On the Kwaya (Choir)

by

It is said that if there is one area in which Africa as a whole has no rival, it is in the realm of unaccompanied group singing. Though this writer is certainly no judge of music of any kind, substantiation of such a claim must be said to be lacking in my experiences in Nairobi. This is because the native environment of the kwaya is certainly the open-air church in rural Africa.You are sitting on a tiny bench on the concrete floor of a tiny open church building. The sun is coming up behind you lighting the interior. A cool breeze is rolling down the hillside through the floor to ceiling windows. The prayer has just been finished. Everyone is waiting silently. In the back of the room a young woman has stood up but no one hears her for the grace with which it was done. After standing for several seconds she begins a rhythmic shuffle of the feet as she progresses down the aisle. Slowly, others join her. Soon they are aligned in the front of the church still shuffling in perfect unison. At no particular signal they simultaneously stop and stand at attention. The wait you experience here is the wait between the launch and burst of a firework. This wait spans into several seconds. You notice that the members seem to have entered into a state of sympathetic meditation. You notice that the boy in the front is wearing a corduroy suit coat and bright pink slacks. You notice that the Kwaya is in fact most of the church. With no signal of any kind, the entire group begins. You vaguely remember a time when you were startled by the sudden ringing of a loud bell. You can’t remember the last time that few people sounded so loud, but you wish they were louder.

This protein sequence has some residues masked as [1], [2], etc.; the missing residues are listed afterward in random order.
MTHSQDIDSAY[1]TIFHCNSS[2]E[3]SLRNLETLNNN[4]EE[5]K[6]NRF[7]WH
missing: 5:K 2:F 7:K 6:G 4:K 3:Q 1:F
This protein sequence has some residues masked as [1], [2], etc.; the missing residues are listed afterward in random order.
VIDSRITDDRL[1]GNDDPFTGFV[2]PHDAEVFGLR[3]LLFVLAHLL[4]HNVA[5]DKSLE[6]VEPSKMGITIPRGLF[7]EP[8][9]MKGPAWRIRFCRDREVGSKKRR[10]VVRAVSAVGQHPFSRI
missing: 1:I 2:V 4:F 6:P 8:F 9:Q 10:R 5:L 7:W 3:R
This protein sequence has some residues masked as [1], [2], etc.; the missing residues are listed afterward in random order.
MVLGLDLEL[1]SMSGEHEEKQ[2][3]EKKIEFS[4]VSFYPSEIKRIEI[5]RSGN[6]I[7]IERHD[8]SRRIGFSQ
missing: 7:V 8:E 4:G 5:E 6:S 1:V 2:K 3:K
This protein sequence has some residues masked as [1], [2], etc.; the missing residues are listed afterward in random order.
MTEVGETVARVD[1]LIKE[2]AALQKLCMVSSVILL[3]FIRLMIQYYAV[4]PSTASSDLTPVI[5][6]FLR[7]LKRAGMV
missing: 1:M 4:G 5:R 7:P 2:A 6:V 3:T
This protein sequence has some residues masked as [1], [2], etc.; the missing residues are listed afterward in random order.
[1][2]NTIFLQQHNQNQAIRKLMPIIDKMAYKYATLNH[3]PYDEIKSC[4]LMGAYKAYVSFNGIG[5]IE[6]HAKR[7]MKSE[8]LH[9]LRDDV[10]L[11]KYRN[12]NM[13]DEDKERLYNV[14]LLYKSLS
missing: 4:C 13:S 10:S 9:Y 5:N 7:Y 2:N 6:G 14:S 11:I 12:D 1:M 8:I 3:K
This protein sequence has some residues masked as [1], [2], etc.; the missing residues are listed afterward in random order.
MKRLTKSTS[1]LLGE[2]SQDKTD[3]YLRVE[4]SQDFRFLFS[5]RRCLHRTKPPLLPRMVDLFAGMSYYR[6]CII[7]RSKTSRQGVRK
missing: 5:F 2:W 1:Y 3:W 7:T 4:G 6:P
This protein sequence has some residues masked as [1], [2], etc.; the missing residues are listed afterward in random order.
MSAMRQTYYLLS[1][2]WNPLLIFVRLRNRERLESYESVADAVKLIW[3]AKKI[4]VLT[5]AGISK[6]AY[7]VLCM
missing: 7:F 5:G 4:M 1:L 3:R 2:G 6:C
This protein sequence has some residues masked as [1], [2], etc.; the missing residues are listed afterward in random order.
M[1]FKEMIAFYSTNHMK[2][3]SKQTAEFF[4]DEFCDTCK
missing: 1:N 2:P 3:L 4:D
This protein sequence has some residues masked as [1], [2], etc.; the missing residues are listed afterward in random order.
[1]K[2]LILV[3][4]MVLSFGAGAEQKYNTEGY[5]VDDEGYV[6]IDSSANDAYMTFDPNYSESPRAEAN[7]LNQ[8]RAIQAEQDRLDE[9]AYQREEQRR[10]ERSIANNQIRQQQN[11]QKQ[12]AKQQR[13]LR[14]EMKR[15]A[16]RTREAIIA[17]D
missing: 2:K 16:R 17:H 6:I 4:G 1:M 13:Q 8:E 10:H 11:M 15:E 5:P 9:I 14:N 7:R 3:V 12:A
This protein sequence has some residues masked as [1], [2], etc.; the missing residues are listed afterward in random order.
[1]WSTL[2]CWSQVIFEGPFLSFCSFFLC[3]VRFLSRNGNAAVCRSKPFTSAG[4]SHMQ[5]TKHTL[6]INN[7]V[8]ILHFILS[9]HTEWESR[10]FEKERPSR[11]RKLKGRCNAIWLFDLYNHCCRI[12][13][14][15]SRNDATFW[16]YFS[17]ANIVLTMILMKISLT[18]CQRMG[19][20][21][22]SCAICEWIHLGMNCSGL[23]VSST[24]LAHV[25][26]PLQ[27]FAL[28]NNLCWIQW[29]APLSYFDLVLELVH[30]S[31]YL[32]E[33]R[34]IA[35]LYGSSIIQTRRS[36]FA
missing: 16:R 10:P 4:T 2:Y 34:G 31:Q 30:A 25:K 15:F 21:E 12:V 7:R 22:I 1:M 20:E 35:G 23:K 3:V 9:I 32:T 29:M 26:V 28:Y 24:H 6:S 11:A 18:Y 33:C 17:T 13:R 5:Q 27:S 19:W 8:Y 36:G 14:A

A few words into the song the Kwaya begins to dip, sway, and roll. The singing is high and maybe what you once would have called nasal. It sounds a little weird. Then you begin to think, “No, this is more right than it has ever sounded.” You can’t understand many of the words, but it matters not at all. At one point one of the women steps forward slightly and launches into an overpowering solo. A woman in the Kwaya celebrates the general exuberance by making a trill rising from the depths of her throat to a shrill squeal. At this, the hair on your neck stands up and you lose feeling in your ankles.

Is all of this possible? I am here to tell you it is.

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